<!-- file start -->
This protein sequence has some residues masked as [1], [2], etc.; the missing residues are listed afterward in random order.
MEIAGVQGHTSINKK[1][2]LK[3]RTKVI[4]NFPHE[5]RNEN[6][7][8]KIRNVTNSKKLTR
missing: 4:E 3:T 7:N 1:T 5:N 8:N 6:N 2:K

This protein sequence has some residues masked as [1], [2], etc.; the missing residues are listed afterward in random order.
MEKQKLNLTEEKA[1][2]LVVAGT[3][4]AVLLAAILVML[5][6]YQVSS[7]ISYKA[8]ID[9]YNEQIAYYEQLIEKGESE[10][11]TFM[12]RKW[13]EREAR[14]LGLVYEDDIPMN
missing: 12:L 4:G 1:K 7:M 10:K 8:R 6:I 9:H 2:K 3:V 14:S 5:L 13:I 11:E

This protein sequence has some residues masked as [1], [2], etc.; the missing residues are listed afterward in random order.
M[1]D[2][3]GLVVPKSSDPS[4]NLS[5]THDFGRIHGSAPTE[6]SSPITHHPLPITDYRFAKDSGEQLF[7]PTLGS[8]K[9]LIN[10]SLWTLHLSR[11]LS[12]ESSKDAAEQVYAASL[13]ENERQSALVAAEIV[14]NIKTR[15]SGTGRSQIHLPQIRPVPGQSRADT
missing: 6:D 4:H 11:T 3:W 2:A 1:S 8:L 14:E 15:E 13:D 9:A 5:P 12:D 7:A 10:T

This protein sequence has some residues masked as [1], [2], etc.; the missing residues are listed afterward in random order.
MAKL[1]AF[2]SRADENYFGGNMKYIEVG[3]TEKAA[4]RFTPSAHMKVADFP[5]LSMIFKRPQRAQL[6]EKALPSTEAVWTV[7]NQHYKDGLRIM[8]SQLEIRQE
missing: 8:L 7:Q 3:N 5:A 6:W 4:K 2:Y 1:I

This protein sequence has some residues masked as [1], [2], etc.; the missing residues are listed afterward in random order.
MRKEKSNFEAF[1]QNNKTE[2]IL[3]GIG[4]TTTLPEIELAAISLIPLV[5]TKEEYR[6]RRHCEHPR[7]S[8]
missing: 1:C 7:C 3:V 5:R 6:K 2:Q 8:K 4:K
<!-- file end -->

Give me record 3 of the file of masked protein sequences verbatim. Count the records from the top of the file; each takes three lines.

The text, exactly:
This protein sequence has some residues masked as [1], [2], etc.; the missing residues are listed afterward in random order.
M[1]D[2][3]GLVVPKSSDPS[4]NLS[5]THDFGRIHGSAPTE[6]SSPITHHPLPITDYRFAKDSGEQLF[7]PTLGS[8]K[9]LIN[10]SLWTLHLSR[11]LS[12]ESSKDAAEQVYAASL[13]ENERQSALVAAEIV[14]NIKTR[15]SGTGRSQIHLPQIRPVPGQSRADT
missing: 6:D 4:H 11:T 3:W 2:A 1:S 8:L 14:E 15:E 13:D 9:A 5:P 12:D 7:A 10:T